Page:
Defendant contends plaintiff fails to state a claim under Title VII. (D.I. 7 at 5.) Title VII makes it illegal for employers to "fail or refuse to hire or to discharge any individual, or otherwise to discriminate against any individual with respect to his compensation, terms, conditions, or privileges of employment, because of such individual's race, color, religion, sex, or national origin. " 42 U.S.C. § 2000e-2(a)(1) (emphasis added). Title VII also prohibits employers from retaliating against employees for complaining of discrimination based on race, color, religion, sex, or national origin. 42 U.S.C. § 2000e-3(a).
When bringing a Title VII claim, a plaintiff must first demonstrate he is a member of a protected class based on race, color, religion, sex, or national origin. West v. Prudential Ins. Co. of Am., 462 Fed.Appx. 170, 171-72 (3d Cir. 2011). If a plaintiff cannot establish he is a member of such a protected class, his Title VII claim fails, and a court need not undertake any further analysis of his Title VII claim. Id. at 172.
Disability is not covered under Title VII, and a court must dismiss a disability discrimination suit brought under Title VII, even if filed by a prose plaintiff. Blair v. WalMart Stores Inc., C.A. No. 03-717-GMS, 2004 WL 2283560, at *2-3 (D. Del. Sept. 30, 2004). A disability claim is "not cognizable" under Title VII, and such a claim brought under Title VII must be dismissed pursuant to FED. R. Civ. P. 12(b)(6). Id., at *3 (citations omitted). Disability claims must be brought under the Americans with Disabilities Act ("ADA"), not Title VII. Id.
Here, plaintiff fails to state a claim, as he filed his disability discrimination suit under Title VII instead of the ADA. In his complaint, plaintiff alleges discrimination based on an unspecified disability, but does not allege discrimination based on race, color, sex, religion, or national origin. (D.I. 2 at 2-3.) Plaintiff thus fails to demonstrate he is a member of a protected class under Title VII. Further, plaintiff's specific claim of retaliation alleges he was terminated for reporting "harassment." (D.I. 2-1 at 1.) Plaintiff never claims this harassment was based on the attributes protected under Title VII. ( See id. ) In his opposition brief, he merely alleges harassment by his supervisor and a senior manager, without any facts demonstrating discrimination based on the rights protected under Title VII. (D.I. 10 at 1.)
The material facts of this matter are identical to those in Blair. As in Blair, the pro se plaintiff here filed suit against his former employer under Title VII alleging disability discrimination. (D.I. 2 at 1-2); Blair, 2004 WL 2283560, at *1. In both cases, there were no allegations of discrimination based on race, color, religion, sex, or national origin. (D.I. 2 at 2-3; D.I. 2-1 at 1); Blair, 2004 WL 2283560, at *1. In Blair, this court noted "claim[s] for disability discrimination brought under Title VII cannot survive." Blair, 2004 WL 2283560, at *3 (citations omitted). The Blair court held "[b]ecause disability discrimination claims are not actionable under Title VII, [plaintiff] has failed to state a claim for which relief may be granted. [T]herefore, [we] will grant [defendant's] motion to dismiss [under Rule 12(b)(6)]." Id. Since the relevant facts of the instant case are identical to those in Blair, plaintiff's complaint must likewise be dismissed.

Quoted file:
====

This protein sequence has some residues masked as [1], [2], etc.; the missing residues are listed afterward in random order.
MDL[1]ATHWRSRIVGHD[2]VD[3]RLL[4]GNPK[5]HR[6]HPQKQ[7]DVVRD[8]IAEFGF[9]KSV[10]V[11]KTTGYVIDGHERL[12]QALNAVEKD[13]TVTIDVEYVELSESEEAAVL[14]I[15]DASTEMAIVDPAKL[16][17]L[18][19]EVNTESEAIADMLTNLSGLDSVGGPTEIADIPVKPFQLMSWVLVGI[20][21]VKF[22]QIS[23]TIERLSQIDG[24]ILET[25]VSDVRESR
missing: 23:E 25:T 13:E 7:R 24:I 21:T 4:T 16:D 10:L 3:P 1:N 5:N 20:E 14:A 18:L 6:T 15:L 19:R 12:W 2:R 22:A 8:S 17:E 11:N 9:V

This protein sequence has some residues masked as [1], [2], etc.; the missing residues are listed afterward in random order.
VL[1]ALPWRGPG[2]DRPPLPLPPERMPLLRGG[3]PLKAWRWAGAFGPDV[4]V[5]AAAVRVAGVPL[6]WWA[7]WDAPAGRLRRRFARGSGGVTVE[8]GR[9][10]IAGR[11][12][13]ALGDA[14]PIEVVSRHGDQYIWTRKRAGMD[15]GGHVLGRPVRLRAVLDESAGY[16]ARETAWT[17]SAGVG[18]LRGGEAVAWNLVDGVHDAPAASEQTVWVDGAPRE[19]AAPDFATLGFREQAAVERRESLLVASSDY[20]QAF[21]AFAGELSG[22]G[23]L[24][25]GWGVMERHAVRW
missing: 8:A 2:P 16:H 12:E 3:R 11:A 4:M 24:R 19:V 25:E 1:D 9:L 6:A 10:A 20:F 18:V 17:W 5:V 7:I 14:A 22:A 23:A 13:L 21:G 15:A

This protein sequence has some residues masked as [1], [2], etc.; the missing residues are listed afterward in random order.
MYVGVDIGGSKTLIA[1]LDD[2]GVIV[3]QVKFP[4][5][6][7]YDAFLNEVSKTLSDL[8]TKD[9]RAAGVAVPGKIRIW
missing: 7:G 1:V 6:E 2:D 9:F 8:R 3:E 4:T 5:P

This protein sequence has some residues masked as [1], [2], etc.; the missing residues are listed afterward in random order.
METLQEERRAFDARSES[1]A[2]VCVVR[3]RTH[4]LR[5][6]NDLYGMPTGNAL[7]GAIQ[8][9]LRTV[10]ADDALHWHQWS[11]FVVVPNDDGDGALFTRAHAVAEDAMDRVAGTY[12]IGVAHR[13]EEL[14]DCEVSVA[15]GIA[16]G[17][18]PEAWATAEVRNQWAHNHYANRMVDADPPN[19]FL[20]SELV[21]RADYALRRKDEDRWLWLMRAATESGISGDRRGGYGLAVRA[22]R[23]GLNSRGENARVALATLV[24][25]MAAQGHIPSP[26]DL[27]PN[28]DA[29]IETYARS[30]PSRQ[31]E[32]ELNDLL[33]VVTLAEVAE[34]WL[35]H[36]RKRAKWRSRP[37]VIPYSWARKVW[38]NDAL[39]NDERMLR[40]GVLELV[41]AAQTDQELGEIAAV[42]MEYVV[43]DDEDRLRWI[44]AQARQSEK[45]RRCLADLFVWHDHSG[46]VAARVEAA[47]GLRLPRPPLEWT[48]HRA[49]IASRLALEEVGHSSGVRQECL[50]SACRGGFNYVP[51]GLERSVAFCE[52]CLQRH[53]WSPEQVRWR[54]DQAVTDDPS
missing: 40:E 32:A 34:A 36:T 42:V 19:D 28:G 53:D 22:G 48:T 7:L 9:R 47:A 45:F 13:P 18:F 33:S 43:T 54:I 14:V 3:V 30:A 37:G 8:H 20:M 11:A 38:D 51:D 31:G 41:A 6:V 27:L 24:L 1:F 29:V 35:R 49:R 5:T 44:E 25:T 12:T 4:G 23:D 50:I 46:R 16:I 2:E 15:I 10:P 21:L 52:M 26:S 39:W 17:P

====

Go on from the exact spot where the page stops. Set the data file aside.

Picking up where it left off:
Defendant's claim that opposition briefs cannot be used to amend a complaint is supported by Third Circuit precedent. (D.I. 12 at 2-3); Pennsylvania ex rel. Zimmerman v. Pepsi Co, Inc., 836 F.2d 173, 181 (3d Cir. 1988) (citations omitted). However, the court is unaware of precedent from either the Third Circuit or this district extending this prohibition to opposition briefs filed by prose plaintiffs. Erickson, 551 U.S. at 94 (citations omitted). Even considering the additional allegations in plaintiff's opposition brief, they nevertheless fail to state a claim under Title VII, as no allegations of discrimination based on the right protected under Title VII are made. (D.I. 10 at 1); 42 U.S.C. § 2000e-2(a)(1); see West, 462 Fed.Appx. at 171-72.
Because plaintiff's complaint of disability discrimination under Title VII fails to state a claim under FED. R. Civ. P. 12(b)(6), defendant's motion to dismiss is granted. Plaintiff's complaint is dismissed without prejudice. Jones v. New Jersey Bar Ass'n, 242 Fed.Appx. 793, 793-94 (3d Cir. 2007); Blair, 2004 WL 2283560, at *3.
For the reasons contained herein, the court grants defendant's motion to dismiss.
For reasons set forth in the Memorandum issued on this date, IT IS HEREBY ORDERED and ADJUDGED this 1st day of August, 2014, that defendant's motion to dismiss (D.I. 6) is GRANTED. Plaintiff's complaint is dismissed without prejudice.